One of the first things you'll be faced with in starting your business is whether you should be a sole proprietor, partnership, LLC, S-Corp or C-Corp.
As a sole proprietor, your company is an extension of you, yourself. From an income point of view, all income goes directly to you and all losses come out of your pocket. In addition, you have direct responsibility for anything that you, your company, or your employees do that may make you liable to legal or debt actions. You can protect yourself from this liability by securing insurance for your business.
Generally a sole proprietorship is suited for a small self-funded business that will face limited exposure in terms of potential legal liability. There is no basic structure to allow investment into the company so you'd need to make private arrangements (typically loans) for any funding you can't provide.
Partnerships are similar to sole proprietorships except that the ownership, profits and expenses are divided among the partners according to their percentage of ownership. While partnerships work in some cases, I've seen many situations where a partner isn't carrying his or her load, where a partner wants to leave the company, where a spouse decided to intervene, and many more problems that in my mind make this a challenging structure for your business. If I were looking for a partner-like structure, I'd probably pick an LLC instead.
An LLC or Limited Liability Company has the structure of a partnership where the income and expense pass through to the owners like a sole proprietorship or partnership. Its primary advantage is that it adds a layer of liability protection. Its simpler to form than a corporation and doesn't require the formality of a corporation (e.g. board and shareholder meetings).
In our country for good or bad (e.g. campaign contributions), a corporation is considered to be an individual and thus, many liabilities go to the corporation itself and don't pass through to the owner(s). This is called the 'Corporate Veil'. Many expenses like healthcare, retirement monies, equipment and software purchases, inventory, etc. can be assigned to the corporation even if they benefit the owners.
For an entrepreneur looking for investment and for potential exit, a corporation may be the best choice. Note that forming a corporation has costs and in states like California, there is often a minimum tax payment after the first year, even if the company has no income.
The simplest corporation is an S Corporation. An S Corp is like a sole proprietorship except that you have some protection of the 'corporate veil'. You are limited in the number and types of shareholders you can have but you can provide stock in exchange for investment. All income passes to the shareholders. This may be the best choice if your goal is to take as much money out of the company as possible but to have the protection of a corporation.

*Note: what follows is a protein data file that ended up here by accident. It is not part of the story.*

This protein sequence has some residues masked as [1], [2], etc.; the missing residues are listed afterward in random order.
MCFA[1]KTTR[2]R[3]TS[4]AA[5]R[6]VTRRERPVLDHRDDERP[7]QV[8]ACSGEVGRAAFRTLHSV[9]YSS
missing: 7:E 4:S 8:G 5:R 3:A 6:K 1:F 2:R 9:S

One big advantage of an S Corp is in Social Security Taxes. I expect that at some point, this loophole will be closed, but under current law, shareholder distributions (profits) are not subject to Social Security Taxes. That is, the corporation could pay you a salary of say $70,000 per year, and if you had profits of $30,000 in a given year, you'd pay no Social Security tax on that $30,000. You do need to draw a 'reasonable' salary. That is you can't take a $1 salary and pay yourself $99,999 in profits. Note that all profits in an S Corp are assumed to be distributions to you and are taxed accordingly.
S Corps are limited somewhat in the number of shareholders and if you're thinking of going public, you'll need a C corporation. In addition, because of the flow-through of income and expense, there is less protection for the shareholders than in a C corporation. And, in a C corporation, you have more flexibility in terms of how you recognize revenue and expense. C corps are much better if you think you're going to do reinvestment in your company as opposed to taking all the profits every year. Profits in a C Corp may be doubly taxed if you try to touch them. You'd need to declare a dividend after paying corporate tax on the profit, then those receiving the dividends would also be taxed on the dividends.
Bottom line, if you're looking for outside investment, are thinking you might want to go public someday, want as much protection as possible and want to invest in the growth of the company, minimizing those taxes, go for a C corporation.
In all cases, you'll need a business license, even if you decide to operate the business out of your home. For a sole proprietorship or partnership, you'll also need to file a fictitious name statement. You don't need to do
that for a corporation because a corporation is a legal entity itself and has a name granted by the state.